In the introduction to this, his first essay collection, Brad Leithauser muses about his penchant for novelists with a penchant for science.
“Statistically, in a world of some five billion inhabitants, even the most far-fetched, outlandish quirks and coincidences must be commonplaces — though the vast preponderance will go unnoticed. They will be lost. It’s this image of a world in which, for all its pullulating multitudes, most of what is striking and funny and irregular and bizarre goes unremarked…that seems unsupportably wasteful. It induces a sort of madness — though one suggesting we may be less in need of the analyst than the annalist.”
More annalist than analyst - this is a satisfyingly neat description of what Leithauser himself is up to in these essays. They’re thoughtful, informative and wide-ranging, but largely free of the urge to theorize, the ambition to explain rigorously, exhaustively, systematically. And none the worse for it, really.
Leithauser is the accomplished and much-anointed (with a MacArthur fellowship, among other awards) author of three novels and three volumes of verse. One of the novels, the entertaining though not altogether successful “Hence” (1989), is set in Boston and features a chess-playing computer. So do a couple of essays in “Penchants and Places,” including the first and longest one, which reports on the fifth World Computer Chess Championship and, between innings, reflects on the history and implications of this peculiar phenomenon. Being both chess-phobic and computer- phobic, I approached this piece warily, but was won over. Leithauser nicely sustains a suspenseful interest in the tournament even while lucidly and economically pondering the psychology of chess and the possibilities of artificial intelligence. (He does, however, evade what is, to my mind, the really vital question: Will computers ever write book reviews?)
The rest of “Penchants and Places” is about books and writers, but it has a similarly empirical flavor. There’s a surprisingly affectionate reappraisal of H. G. Wells—you wouldn’t expect a contemporary poet to have this much sympathy for this militant rationalist and self-confessedly “haggard,” “hurried” and “slovenly” writer. Even more surprising, perhaps, is a long review of several scientific biographies, which contains some unpretentiously original observations about the oddity and beauty of mathematics and the “full unslakable outflung reach of human exploration and mastery” it reveals.
More oddity and beauty: Leithauser is an aficionado of ghost stories. Two essays with appropriately spooky titles, “Dead Forms” and “Cold Laughter,” survey the genre and inventory its techniques. “Gays and Ghost-Writers” speculates tactfully about homosexual desire in the work of two of the form’s greatest practitioners, M.R. James and (surprise!) Henry James. Once again, though initially skeptical, I eventually yielded to Leithauser’s enthusiasm. I am laying by several choice stories on his recommendation and look forward to many a goosefleshly evening.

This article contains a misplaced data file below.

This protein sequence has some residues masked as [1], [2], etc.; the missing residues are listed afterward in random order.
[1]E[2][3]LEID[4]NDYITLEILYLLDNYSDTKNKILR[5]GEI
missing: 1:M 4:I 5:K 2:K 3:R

There are also supernatural (or surrealistic or otherwise exotic) goings-on in most of the other fiction Leithauser discusses: Italo Calvino’s “Mr Palomar,” Salman Rushdie’s “Satanic Verses,” Thomas Pynchon’s “Vineland,” Flannery O’Connor’s Library of America anthology and—a real discovery—“Islandia” by Austin Tappan Wright, a thousand-page utopian fantasy set in the far South Atlantic that creates, Leithauser marvels, “the realest imaginary place I know.”
Leithauser’s own poetry and fiction is sometimes criticized for being bloodless or fussy. If that’s true, then his criticism has the virtues of those defects: It’s judicious, discriminating, good at balancing structure and admiration. Of Flannery O’Connor he observes: “Perhaps in the end one praises her work most powerfully by acknowledging that it leaves one, if only temporarily, sharing her sense of the inanition around her.” Of Salman Rushdie: “One sometimes longs, amid the impressive clangor of Rushdie’s prose, for the hushed, suspended movement that comes when loveliness is wed to concision.” Of Thomas Pynchon: “What one longs to meet in Vineland, and never does meet, is some moment when Zoyd or one of his buddies would find the stars overhead cutting so deeply into his psyche, or the wave before him breaking with so plaintive a collapse of voices, or the ground underfoot releasing so tangy a mixture of surge and decay that all wisecracks die aborning in the throat. Just judgment judgments, mot juste.
The “places” referred to in the title are Japan and Iceland, in each of which Leithauser lived for a couple of years. His half-dozen reviews of leading Japanese novelists leave one feeling tolerably well acquainted with contemporary Japanese fiction. And probably few other books will put you, after only a dozen pages, on such intimate terms with Icelandic history and culture. The last, possibly oddest, and most rewarding piece in the collection in a fervent appreciation of Iceland’s greatest novel, “Independent People” by Haldor Laxness. It sounds like the strangest great novel of the 20th century; but Leithauser’s homage is persuasive, even moving.
Poet, novelist, New Yorker critic; fluent, equable, undogmatic; actively curious about science and mathematics; an adept introducer of foreign or forgotten authors: There’s another American writer besides Leithauser who fits this description. John Updike’s essays and criticism have been a constant pleasure through several decades. The appearance of this first collection by a younger writer with many similar gifts and dispositions is a promise of future pleasures.